Neighborhood Where C-Block Gang Calls Home Says a Larger Issue Needs Attention

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DES MOINES, Iowa — From an outsider’s perspective, the Cheatom Park Neighborhood is just home to the C-Block Gang.  “You are probably going to see some fear,” said Terry Wells who lives in the neighborhood.  For those like Wells who live in it, they also see something bright, like a flower ready to bloom.  “This is a community that is ready to transform,” he said.

A recent FBI task force charged 15 individuals with drug charges, including three alleged leaders of C-Block. Wells says it is not enough, “Drugs, gangs and violence is nothing but a cancer. There’s a cure for it.”

The cure, he believes, can be found by strengthening the community’s future through the youth.  Wells said, “When you look at the graduation rate and the suspension rate of minority students of color, there are systematic reasons that we need to address.”

Negus Imhotep works with those youth in the area as a Deferred Expulsion Manager with Des Moines Public Schools and through the non-profit Urban Dreams.  He agrees with Wells and said, “If you drop out, what are you going to do? You can’t get a job. You are going to try the subterranean culture of dealing and distributing drugs.  You are going to rob somebody.  You gonna do something.”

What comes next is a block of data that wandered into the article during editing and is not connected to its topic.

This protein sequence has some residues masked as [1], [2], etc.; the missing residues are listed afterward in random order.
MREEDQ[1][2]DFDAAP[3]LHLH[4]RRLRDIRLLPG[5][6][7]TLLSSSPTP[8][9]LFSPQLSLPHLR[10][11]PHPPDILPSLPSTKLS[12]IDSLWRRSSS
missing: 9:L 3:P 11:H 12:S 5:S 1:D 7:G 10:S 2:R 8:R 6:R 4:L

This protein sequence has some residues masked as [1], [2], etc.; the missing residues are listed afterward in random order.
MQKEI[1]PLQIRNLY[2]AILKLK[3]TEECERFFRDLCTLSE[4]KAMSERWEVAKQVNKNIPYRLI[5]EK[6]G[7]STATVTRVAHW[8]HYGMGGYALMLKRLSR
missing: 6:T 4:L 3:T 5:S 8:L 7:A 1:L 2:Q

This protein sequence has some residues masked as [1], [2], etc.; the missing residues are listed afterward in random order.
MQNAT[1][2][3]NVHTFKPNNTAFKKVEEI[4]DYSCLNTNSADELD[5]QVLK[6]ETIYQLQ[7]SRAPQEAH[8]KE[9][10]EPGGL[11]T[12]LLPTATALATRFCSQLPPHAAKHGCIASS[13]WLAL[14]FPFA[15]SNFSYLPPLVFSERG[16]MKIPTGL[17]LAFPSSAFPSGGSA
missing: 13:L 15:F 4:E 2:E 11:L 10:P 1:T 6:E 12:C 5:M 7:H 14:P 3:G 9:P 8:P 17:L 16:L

Despite alleged C-Block leaders being behind bars, Imhotep believes that if the youth are not succeeding, someone else will step in where C-Block left off.  “There`s still young folks coming up that have a similar mindset because I’m working in the schools and I see it,” said Imhotep.

Another remedy, the neighborhood holds a Cheatom Fest every year for the community.  Wells says C-Block has always respected it and never interrupted it with violence.  “We need to start taking back our public places, our school grounds, our churches, our parks and even some of our streets.  Take them back and let folks know that this is our community. We are the ones that live, work, worship and play here,” he said.

While the suspects behind bars could plant a seed for the neighborhood’s future, where the community encourages the roots to attach may be much more important.  “Frederick Douglass, he said ‘it was easier to develop a child than to repair broken men,” said Imhotep.

A 2018 graduation report from the Iowa Department of Education shows African Americans within the Des Moines Public School district graduate at a rate of 77 percent.  Those numbers are well behind the 90 percent in West Des Moines and 87 percent in Johnston school districts.


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